Flash photography tip – Start with the ambient exposure
Continuing on from the article – best camera settings for off-camera flash – I wanted to show an example of just one set of choices we had in how we balance flash with the ambient light. And again, to reiterate that there aren’t necessarily wrong choices, but that we get to decide on the final look. In that linked article we worked through several algorithms to what would help guide our choice of camera and flash settings.
In that article I accentuated the idea that our starting point is invariably with the ambient light. What is our base exposure? Do we need a touch of fill light, or can we make the scene look more dramatic with off-camera flash? Do we need to fix a lighting problem with flash, or do we only need to enhance our photo with flash? Our starting point then is with the flash turned off, so that we can make a decision where we are headed.
The article – adding flash to ambient light – shows a series of photographs where the ambient light was reduced by a stop between each image, creating a more dramatic look as the flash, a smaller light source, started to become more predominant.
Similarly here, we under-exposed the ambient exposure for our model, by a stop. Then added flash to make up the difference to give us correct exposure.
Here is an image at the “under-exposed” levels before adding flash. Bumping up the exposure of the RAW file in post by 1.3 stops we get to where the correct exposure would have been when shooting.
In this case, the ambient-only exposure has a softer look because the light is soft and diffused since we were working in the shade. This shows we could equally validly have worked with just the available light here.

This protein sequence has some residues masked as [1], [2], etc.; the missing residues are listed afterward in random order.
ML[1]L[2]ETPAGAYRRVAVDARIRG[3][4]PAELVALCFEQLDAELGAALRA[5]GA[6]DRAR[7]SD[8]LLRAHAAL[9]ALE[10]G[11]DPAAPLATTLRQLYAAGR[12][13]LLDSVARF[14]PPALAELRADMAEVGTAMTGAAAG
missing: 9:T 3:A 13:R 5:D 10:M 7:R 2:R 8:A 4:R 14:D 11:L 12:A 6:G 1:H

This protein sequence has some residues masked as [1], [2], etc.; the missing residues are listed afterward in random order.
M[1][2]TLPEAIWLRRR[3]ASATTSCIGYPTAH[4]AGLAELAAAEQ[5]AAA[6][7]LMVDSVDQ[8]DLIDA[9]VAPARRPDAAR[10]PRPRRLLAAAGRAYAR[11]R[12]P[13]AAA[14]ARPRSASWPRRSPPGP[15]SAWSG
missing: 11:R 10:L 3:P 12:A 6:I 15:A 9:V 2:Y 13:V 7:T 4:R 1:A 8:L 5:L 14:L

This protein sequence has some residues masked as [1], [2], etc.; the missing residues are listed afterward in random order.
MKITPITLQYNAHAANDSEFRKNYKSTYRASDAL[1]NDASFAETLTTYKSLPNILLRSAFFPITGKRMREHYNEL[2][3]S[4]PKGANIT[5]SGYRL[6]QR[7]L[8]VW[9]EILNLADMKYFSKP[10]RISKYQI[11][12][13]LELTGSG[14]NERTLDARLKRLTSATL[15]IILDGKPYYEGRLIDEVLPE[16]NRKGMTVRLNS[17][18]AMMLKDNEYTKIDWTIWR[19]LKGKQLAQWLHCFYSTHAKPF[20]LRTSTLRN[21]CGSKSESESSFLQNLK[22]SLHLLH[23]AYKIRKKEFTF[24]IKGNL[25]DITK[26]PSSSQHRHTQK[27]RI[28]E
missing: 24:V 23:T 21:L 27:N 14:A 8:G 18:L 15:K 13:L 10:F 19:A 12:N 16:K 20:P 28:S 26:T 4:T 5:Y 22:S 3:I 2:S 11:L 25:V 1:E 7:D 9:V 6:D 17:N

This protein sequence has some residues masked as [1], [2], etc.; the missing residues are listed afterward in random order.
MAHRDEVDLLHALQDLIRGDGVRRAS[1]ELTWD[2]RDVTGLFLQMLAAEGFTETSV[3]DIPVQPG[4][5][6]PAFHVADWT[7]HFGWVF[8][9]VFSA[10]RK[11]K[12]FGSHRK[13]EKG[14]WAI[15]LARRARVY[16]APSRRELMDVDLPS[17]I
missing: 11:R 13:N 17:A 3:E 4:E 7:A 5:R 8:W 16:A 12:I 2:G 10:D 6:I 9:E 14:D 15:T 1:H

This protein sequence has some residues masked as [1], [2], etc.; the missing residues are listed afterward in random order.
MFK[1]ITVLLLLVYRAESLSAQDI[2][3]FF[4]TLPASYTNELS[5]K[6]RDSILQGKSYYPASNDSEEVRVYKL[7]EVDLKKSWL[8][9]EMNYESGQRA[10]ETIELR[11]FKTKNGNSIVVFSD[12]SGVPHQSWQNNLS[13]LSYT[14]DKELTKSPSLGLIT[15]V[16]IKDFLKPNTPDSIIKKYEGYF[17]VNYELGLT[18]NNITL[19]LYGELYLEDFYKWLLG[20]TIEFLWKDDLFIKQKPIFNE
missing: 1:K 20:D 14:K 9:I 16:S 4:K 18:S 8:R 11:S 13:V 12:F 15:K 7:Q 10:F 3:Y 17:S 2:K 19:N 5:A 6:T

Under-exposing the ambient light, and kicking it to correct exposure with the flash, gives us a much punchier image. Again, no right or wrong, just preference.
How then do you get to correct flash exposure?
That depends on whether we decide on Manual flash or TTL flash. TTL flash will get us to correct exposure (or close to) very easily since it is an automatic metering mode. Manual flash will give us more consistency.
We get to correct manual flash exposure either via:
- a light meter, (for our chosen camera settings), or
- by looking at the camera’s LCD display, or
- or experience working with our flash and light modifier. Remember, the same distance and the same camera settings will give us the same manual flash exposure every time!
Simple as that!
Photo gear used for these images
- 1/800 @ f/4 @ 250 ISO
- Canon EOS 6D camera (B&H / Amazon)
- Canon 24-70mm f/2.8L II (B&H / Amazon)
- Profoto B10 flash (B&H / Amazon)
- Profoto transmitters for Nikon & Canon (& Sony)
- Profoto OCF Beauty Dish (24″) (B&H / Amazon)
- 75″ tall Gitzo monopod to hold up the light
- Best camera settings for off-camera flash (model: Rozalinda)
- Flash photography tip – Adding flash to ambient light (model: Elizabeth)
- Various scenarios: Balancing flash with ambient light (model: Catherine)
- Rozalinda Uhl (Instagram)